# Numerical Simulation on the Acoustic Streaming Driven Mixing in Ultrasonic Plasticizing of Thermoplastic Polymers

^{*}

## Abstract

**:**

## 1. Introduction

## 2. Simulation

#### 2.1. Mathematical Modeling

#### 2.1.1. Thermodynamic Equations

**T**and pressure

**p**. In the first law of thermodynamics, entropy per unit mass

**s**and density per unit mass

**ρ**are independent variables. The internal energy per unit mass

**ε**is calculated using Equation (1).

**dε**and

**dT**and

**dp**can be established by the standard Legendre transformation, as shown in Equation (2).

**c**is the isobaric heat capacity per unit mass;

_{p}**α**is the isobaric thermal expansion coefficient; and

_{p}**k**is the isothermal compression coefficient.

_{T}#### 2.1.2. Constitutive Equation

**μ**is shear rate dependent, exhibiting Newtonian fluid behavior at low shear rates and power-law fluid behavior at high shear rates. The viscosity model is shown in Equation (3).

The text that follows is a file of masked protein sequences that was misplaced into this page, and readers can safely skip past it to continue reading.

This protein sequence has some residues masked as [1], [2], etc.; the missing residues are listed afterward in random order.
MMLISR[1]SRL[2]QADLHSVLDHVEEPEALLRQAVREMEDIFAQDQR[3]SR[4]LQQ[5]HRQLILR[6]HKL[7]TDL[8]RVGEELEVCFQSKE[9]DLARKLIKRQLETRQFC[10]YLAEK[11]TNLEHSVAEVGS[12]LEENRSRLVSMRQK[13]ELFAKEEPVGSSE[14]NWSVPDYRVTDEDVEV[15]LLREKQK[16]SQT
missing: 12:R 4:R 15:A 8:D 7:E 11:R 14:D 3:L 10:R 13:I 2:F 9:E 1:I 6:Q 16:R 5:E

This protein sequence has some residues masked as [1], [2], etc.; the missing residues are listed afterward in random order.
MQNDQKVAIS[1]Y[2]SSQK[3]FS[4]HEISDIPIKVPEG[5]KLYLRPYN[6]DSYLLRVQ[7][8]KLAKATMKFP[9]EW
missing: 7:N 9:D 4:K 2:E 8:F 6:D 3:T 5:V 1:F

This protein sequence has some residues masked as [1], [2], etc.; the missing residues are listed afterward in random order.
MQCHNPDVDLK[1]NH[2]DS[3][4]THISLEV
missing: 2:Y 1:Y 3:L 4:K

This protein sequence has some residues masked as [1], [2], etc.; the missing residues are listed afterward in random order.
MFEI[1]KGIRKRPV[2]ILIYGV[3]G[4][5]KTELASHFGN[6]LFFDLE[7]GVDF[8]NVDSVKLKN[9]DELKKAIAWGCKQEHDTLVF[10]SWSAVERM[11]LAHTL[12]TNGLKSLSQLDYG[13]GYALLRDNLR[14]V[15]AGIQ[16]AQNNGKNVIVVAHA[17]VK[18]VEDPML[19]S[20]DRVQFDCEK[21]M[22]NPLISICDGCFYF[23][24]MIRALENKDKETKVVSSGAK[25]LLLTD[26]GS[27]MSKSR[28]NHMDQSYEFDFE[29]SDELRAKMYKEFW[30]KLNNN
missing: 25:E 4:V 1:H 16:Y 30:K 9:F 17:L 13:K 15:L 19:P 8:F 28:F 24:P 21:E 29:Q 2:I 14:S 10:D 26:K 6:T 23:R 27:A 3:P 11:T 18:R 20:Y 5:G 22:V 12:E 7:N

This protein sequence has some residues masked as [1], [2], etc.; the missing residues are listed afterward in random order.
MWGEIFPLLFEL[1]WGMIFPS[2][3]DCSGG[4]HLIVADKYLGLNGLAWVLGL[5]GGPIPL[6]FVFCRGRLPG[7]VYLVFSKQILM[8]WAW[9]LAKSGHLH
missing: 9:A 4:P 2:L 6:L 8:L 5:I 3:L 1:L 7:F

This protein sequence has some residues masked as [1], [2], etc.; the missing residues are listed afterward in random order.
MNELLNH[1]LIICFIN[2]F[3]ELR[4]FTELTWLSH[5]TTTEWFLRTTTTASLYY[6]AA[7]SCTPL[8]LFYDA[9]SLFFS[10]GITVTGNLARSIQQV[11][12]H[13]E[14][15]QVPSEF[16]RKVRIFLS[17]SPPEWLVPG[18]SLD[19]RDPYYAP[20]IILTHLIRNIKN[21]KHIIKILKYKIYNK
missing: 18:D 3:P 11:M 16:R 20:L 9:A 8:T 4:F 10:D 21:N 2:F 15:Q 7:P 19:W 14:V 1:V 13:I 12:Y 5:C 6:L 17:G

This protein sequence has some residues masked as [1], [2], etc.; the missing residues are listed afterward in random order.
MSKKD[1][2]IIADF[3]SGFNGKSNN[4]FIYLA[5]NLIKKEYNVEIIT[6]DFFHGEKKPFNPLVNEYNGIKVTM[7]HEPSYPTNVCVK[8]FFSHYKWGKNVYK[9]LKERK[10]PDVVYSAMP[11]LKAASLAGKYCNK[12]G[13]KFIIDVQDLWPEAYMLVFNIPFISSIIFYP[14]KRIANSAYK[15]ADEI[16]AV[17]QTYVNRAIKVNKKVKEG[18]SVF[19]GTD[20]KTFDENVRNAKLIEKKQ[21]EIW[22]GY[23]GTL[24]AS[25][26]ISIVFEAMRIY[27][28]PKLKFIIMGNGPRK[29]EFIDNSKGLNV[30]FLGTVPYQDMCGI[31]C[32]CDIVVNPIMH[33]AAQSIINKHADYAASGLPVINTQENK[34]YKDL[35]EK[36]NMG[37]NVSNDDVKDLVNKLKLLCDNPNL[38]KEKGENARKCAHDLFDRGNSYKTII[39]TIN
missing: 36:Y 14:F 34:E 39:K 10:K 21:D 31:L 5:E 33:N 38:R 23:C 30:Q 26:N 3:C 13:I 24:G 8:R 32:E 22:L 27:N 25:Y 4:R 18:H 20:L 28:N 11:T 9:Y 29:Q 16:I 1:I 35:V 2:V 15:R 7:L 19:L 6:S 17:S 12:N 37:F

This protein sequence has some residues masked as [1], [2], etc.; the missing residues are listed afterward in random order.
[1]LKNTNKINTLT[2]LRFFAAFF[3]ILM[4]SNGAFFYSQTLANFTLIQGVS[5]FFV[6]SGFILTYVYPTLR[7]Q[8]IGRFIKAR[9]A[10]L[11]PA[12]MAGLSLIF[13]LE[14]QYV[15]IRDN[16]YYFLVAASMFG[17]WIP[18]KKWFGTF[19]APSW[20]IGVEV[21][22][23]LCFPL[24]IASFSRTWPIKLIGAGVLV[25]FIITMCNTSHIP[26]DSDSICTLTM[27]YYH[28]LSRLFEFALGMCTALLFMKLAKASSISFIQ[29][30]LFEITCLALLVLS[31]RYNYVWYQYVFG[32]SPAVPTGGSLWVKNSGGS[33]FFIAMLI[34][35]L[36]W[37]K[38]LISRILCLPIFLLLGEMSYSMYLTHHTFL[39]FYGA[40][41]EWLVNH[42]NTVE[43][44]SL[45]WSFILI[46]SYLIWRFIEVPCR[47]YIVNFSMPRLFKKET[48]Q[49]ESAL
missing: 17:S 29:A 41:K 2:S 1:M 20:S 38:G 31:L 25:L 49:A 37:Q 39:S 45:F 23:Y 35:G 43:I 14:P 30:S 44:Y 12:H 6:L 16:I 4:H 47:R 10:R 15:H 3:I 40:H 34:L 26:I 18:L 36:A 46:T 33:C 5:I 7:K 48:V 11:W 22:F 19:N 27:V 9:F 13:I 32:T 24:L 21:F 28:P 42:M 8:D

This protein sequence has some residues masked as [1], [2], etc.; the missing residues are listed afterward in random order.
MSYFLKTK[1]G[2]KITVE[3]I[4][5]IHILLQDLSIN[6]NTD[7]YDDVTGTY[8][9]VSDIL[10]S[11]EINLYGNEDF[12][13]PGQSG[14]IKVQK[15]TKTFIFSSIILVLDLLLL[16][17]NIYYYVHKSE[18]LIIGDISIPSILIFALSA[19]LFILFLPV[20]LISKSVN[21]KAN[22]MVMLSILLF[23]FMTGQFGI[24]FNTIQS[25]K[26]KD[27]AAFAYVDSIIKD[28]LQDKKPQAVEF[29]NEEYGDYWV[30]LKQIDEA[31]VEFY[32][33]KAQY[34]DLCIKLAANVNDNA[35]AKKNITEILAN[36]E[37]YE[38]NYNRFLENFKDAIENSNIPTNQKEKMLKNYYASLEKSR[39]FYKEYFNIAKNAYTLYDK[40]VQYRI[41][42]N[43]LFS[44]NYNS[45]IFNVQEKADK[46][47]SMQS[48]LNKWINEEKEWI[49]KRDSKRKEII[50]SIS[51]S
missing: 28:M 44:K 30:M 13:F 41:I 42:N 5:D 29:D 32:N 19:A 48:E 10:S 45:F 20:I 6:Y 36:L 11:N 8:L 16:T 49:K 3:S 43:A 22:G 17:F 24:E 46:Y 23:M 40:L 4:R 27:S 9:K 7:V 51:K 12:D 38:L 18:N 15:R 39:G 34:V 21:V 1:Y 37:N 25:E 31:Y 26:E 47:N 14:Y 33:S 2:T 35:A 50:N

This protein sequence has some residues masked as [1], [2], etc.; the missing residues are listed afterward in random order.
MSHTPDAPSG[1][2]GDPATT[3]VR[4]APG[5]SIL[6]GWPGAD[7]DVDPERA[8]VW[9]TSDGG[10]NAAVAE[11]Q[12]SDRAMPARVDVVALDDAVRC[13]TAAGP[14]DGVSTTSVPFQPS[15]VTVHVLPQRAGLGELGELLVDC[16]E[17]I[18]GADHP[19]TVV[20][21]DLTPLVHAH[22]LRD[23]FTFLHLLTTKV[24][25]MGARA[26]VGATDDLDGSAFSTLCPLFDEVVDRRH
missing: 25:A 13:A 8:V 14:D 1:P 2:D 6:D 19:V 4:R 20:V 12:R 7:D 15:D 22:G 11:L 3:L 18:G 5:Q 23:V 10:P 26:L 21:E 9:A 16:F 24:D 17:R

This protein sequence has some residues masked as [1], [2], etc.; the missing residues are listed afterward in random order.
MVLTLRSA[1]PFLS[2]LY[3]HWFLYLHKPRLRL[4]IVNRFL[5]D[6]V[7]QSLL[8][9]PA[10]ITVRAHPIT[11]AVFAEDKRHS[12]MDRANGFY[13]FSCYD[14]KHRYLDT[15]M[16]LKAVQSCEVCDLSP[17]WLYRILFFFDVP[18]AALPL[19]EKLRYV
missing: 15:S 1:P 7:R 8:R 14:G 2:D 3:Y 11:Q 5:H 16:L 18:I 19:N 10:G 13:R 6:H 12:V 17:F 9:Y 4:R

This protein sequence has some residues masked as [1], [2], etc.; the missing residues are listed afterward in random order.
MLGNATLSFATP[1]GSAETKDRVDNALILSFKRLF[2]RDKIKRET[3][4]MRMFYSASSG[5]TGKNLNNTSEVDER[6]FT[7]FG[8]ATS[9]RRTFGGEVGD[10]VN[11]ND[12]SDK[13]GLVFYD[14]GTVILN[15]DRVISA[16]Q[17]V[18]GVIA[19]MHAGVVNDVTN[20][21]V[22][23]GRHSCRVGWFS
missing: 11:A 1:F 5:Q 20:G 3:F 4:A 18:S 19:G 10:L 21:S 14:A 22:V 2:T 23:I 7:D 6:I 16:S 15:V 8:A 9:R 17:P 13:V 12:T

**μ**,

_{0}**μ**,

_{inf}**λ**, and

**n**are material coefficients. $\dot{\gamma}$ is the shear rate, 1/s;

**μ**is the viscosity at zero shear rate, Pa s;

_{0}**μ**is the viscosity at infinite shear rate, Pa s;

_{inf}**λ**is the relaxation time, s; and

**n**is the power law index.

#### 2.1.3. First Order Thermo-Viscosonic Equation

**g**can be expressed as

**g = g**, where

_{0}+ g_{1}**g**is the value of the zero-order state and

_{0}**g**is the acoustic perturbation [25,26]. If the acoustic perturbation

_{1}**g**oscillates at the angular frequency

_{1}**ω**of the acoustic excitation, the field

**g**can be represented as Equations (4) and (5).

**1**is the unit tensor.

#### 2.1.4. Second Order Thermo-Viscosonic Equation

**g**can be expressed as

**g = g**, with

_{0}+ g_{1}+ g_{2}**g**containing the oscillation term and the time constant term. Assuming second-order field time averaging, the second-order thermal viscous acoustic equations for mass, momentum, and energy are represented as Equations (9)–(11).